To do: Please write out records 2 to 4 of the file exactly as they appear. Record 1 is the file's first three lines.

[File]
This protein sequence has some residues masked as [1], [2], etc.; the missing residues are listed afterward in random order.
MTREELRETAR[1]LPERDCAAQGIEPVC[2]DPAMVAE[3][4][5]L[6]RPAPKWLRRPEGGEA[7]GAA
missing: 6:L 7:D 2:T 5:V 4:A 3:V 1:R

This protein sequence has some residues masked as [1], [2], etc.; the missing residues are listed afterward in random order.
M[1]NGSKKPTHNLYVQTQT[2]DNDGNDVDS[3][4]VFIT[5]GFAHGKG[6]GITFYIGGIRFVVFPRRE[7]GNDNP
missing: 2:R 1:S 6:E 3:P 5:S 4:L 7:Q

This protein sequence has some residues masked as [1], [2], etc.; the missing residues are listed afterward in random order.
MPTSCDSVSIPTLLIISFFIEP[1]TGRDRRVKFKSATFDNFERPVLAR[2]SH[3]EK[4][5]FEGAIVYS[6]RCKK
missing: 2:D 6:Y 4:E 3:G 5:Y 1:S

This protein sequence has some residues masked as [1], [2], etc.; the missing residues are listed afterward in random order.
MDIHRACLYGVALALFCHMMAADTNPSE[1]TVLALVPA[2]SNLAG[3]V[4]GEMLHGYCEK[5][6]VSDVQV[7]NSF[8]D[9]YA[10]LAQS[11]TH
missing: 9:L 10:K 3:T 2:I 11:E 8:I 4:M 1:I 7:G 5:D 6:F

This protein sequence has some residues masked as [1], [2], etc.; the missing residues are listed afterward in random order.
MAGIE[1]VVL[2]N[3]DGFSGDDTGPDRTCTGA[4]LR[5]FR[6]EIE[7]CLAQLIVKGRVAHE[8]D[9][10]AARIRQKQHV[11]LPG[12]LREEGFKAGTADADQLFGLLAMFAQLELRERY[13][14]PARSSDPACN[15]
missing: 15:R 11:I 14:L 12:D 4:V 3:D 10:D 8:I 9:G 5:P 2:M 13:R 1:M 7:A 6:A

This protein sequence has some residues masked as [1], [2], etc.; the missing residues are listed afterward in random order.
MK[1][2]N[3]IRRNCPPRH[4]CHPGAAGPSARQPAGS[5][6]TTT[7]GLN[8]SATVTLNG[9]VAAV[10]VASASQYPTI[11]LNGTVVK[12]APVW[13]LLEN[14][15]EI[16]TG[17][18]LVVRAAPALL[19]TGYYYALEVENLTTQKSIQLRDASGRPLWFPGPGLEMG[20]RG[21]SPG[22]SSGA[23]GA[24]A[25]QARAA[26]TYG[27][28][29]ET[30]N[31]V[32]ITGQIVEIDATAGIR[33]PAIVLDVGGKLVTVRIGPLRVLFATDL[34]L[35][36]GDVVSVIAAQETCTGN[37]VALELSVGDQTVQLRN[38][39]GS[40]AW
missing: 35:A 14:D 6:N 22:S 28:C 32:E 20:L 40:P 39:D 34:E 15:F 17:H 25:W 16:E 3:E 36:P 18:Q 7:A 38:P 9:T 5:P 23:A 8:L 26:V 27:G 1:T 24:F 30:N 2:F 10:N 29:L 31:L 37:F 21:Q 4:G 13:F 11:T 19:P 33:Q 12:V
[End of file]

This protein sequence has some residues masked as [1], [2], etc.; the missing residues are listed afterward in random order.
M[1]NGSKKPTHNLYVQTQT[2]DNDGNDVDS[3][4]VFIT[5]GFAHGKG[6]GITFYIGGIRFVVFPRRE[7]GNDNP
missing: 2:R 1:S 6:E 3:P 5:S 4:L 7:Q

This protein sequence has some residues masked as [1], [2], etc.; the missing residues are listed afterward in random order.
MPTSCDSVSIPTLLIISFFIEP[1]TGRDRRVKFKSATFDNFERPVLAR[2]SH[3]EK[4][5]FEGAIVYS[6]RCKK
missing: 2:D 6:Y 4:E 3:G 5:Y 1:S

This protein sequence has some residues masked as [1], [2], etc.; the missing residues are listed afterward in random order.
MDIHRACLYGVALALFCHMMAADTNPSE[1]TVLALVPA[2]SNLAG[3]V[4]GEMLHGYCEK[5][6]VSDVQV[7]NSF[8]D[9]YA[10]LAQS[11]TH
missing: 9:L 10:K 3:T 2:I 11:E 8:I 4:M 1:I 7:G 5:D 6:F